If you’re planning to buy vegetable seedlings, don’t just randomly choose from the store’s wide selection. You may fall into the trap of buying everything that appeals to you at first glance, but it is better to gather information about the plants in advance.
It often happens that new garden owners buy various seeds and seedlings on the spur of the moment. However, in order to make an informed decision, it is advisable to gather information first.
As a beginner gardener, you don’t necessarily have to make the same mistakes as your peers. Don’t hesitate to ask more experienced gardeners or your neighbors for advice on what vegetables to grow in your garden. Below we highlight five vegetables that even novice gardeners can try their hand at.
Growing parsley, radishes, kale, radicchio and arugula should not be a problem. The first two prefer sunlight, and apart from that, they have no extra requirements in terms of growing conditions. The other three thrive in the shade and tolerate the cold well.
Although, strictly speaking, parsley is officially classified as a medicinal herb, it is one of the best choices for the first kitchen garden. If you think about it: have you ever seen a vegetable garden without parsley? It is a very adaptable plant that grows well in sunny and semi-shady places. Unlike radishes, growing them from seed is much more time-consuming, it can take two to three weeks for them to sprout. It is therefore worthwhile to start germinating parsley indoors, in small seedling cups, three months before the date of the last expected frost. So later, when the danger of frost has passed, the developed seedlings can be planted outdoors.
Parsley is a biennial plant, which means it develops foliage and roots in the first year; its leaves can already be harvested in abundance. In the second year, it develops a seed stalk and produces flowers; then its foliage can still be harvested, although it may be less palatable. In the case of root parsley, the root can be harvested in the fall of the second year, which can be used in many ways in the kitchen.
Growing radishes is almost child’s play: they sprout easily from seed and start growing quickly. It develops at such a fast pace that you can start harvesting in a few weeks. Plant it 1-1.2 cm “deep” in carefully prepared, loose soil. Because it likes cooler, moist soil, you can expect the best yields if you grow it in spring or possibly fall.
The secret to fresh, crunchy radishes is harvesting at the right time. A common mistake is to wait too long and pull the radishes out of the ground too late, when they have already started to get woody and have become unpleasantly spicy. To avoid this, occasionally pull out a radish and taste it.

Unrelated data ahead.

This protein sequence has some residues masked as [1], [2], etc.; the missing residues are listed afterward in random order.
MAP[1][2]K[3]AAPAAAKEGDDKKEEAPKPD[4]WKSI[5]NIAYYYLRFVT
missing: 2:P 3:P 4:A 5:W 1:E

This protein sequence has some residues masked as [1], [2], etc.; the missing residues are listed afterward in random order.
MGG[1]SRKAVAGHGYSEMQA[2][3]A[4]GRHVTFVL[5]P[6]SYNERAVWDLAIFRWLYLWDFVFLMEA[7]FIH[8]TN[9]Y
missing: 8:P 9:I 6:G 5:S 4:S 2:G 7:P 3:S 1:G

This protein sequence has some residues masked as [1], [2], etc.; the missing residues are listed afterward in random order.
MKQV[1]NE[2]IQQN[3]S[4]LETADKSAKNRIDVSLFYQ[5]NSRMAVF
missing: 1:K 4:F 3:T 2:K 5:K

3. Curly kale
Curly kale is one of the easiest vegetables to grow. If you want to be safe with it, be sure to take care of one thing: don’t delay planting for too long, because if you leave it until the summer months, it can easily go to seed. That’s why it’s best to start growing curly kale in early spring (or fall). It goes to seed easily in warm weather, after which the leaves are less suitable for eating. For best results, sow seeds indoors about six weeks before the last frost. In this way, young plants can sprout in protected conditions when it would still be too cold outside.
When harvesting, first pick off the outer leaves of the curly kale, leaving a few leaves in the middle to promote its further growth and development.
The seeds of the peppery, slightly bitter radicchio can be sown 2-3 weeks before the last frost, and the first little sprouts will appear a week later. It takes about 80-90 days for the plant to develop its hard, crunchy, reddish-purple leaves. Like radishes, it should be harvested young, before its taste becomes too bitter.
If radicchio doesn’t get enough water, it will easily become bitter. Therefore, make sure that its soil is constantly moist. Water regularly and use mulch to prevent rapid evaporation of water.
Like curly kale, arugula likes cooler weather. Accordingly, it is best to start growing in early spring (or fall). Unlike curly kale, it grows relatively quickly even when sown from seed, so it can also be sown directly outdoors. By the time summer arrives, it produces flowers and then sets seeds, after which its otherwise very tasty and pleasantly pungent leaves quickly become inedible.
Like many other common leafy greens, arugula grows best in partial shade.